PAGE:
Panama Canal passage
© Gillian Hardy

The Panama Canal has rejected claims by the International Transport Workers’ Federation (ITF), reported in The Loadstar, that operation of the new locks could lead to unsafe practices when larger vessels are introduced.

Following the publication of an ITF-commissioned study, Peter Pusztai Panama, Canal Pilot Training Coordinator, said: “The ITF’s claims are unproven and contain many errors.

“Despite their false claims, we look forward to transforming the maritime industry through the opening of the expanded Panama Canal.”

The ITF-backed study claimed that the locks’ dimensions are too small for safe operation (with both gates closed); that there are no refuge areas for tugboats inside the locks, leaving no room for failure (human error, miscommunication, broken lines or engine failure); that the bollard pull is insufficient and, as a result, manoeuvrability of the vessel would be compromised.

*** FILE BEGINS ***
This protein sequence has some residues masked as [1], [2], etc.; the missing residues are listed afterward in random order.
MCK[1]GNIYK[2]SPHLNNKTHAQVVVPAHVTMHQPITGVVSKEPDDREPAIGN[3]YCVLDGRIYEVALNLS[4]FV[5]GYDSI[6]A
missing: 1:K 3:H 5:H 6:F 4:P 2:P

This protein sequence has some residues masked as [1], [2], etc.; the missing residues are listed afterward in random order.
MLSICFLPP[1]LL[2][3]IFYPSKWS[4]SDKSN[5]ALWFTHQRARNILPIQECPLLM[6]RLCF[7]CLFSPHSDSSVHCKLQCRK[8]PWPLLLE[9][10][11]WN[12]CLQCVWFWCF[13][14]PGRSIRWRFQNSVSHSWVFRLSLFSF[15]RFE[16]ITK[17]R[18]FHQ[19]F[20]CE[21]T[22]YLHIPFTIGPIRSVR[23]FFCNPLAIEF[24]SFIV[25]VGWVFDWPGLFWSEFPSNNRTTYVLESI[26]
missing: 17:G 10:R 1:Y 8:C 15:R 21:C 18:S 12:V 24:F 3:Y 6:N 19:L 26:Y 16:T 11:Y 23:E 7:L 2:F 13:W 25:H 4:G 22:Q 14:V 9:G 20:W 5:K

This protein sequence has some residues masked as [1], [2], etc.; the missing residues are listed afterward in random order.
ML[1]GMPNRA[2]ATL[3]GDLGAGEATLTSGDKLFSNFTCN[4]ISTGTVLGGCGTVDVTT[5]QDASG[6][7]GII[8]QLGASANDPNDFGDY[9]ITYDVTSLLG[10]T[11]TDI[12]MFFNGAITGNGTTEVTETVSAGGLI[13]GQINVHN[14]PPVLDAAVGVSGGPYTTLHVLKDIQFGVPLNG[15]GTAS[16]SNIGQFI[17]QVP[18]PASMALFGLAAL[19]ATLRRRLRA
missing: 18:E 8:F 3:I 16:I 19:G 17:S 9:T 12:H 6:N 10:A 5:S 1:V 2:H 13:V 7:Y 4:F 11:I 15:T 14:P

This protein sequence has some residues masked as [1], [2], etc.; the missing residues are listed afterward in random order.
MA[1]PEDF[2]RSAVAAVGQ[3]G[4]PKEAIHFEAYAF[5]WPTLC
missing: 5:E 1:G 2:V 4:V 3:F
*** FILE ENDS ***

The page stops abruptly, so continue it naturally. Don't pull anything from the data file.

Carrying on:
However, the Panama Canal Authority (ACP) denied these, arguing the study “lacks scientific credibility” as it was not based upon mathematical models and nor does it include any data from any physical navigation tests .

It added that  the report’s authors had not actually transitted the waterway, and had not been trained to do so.

The ACP said it had spent 10 years working on the best way of operating the locks, and subsequently decided to use four tugs to manoeuvre deepsea cargo vessels

“After this in-depth process, the Panama Canal made the informed decision to embrace the industry standard of using up to four tugs to navigate ships. Outside industry experts concluded that the ACP’s decision was correct,” it said.

Last year, the Panama Canal invested $3m to upgrade its Centre for Simulation, Research and Maritime Development (SIDMA) and has also invested $8m to upgrade its Scale Model Manoeuvring Training Facility. It said these investments have been carefully considered to ensure safe and efficient transits once the Panama Canal’s new locks open.

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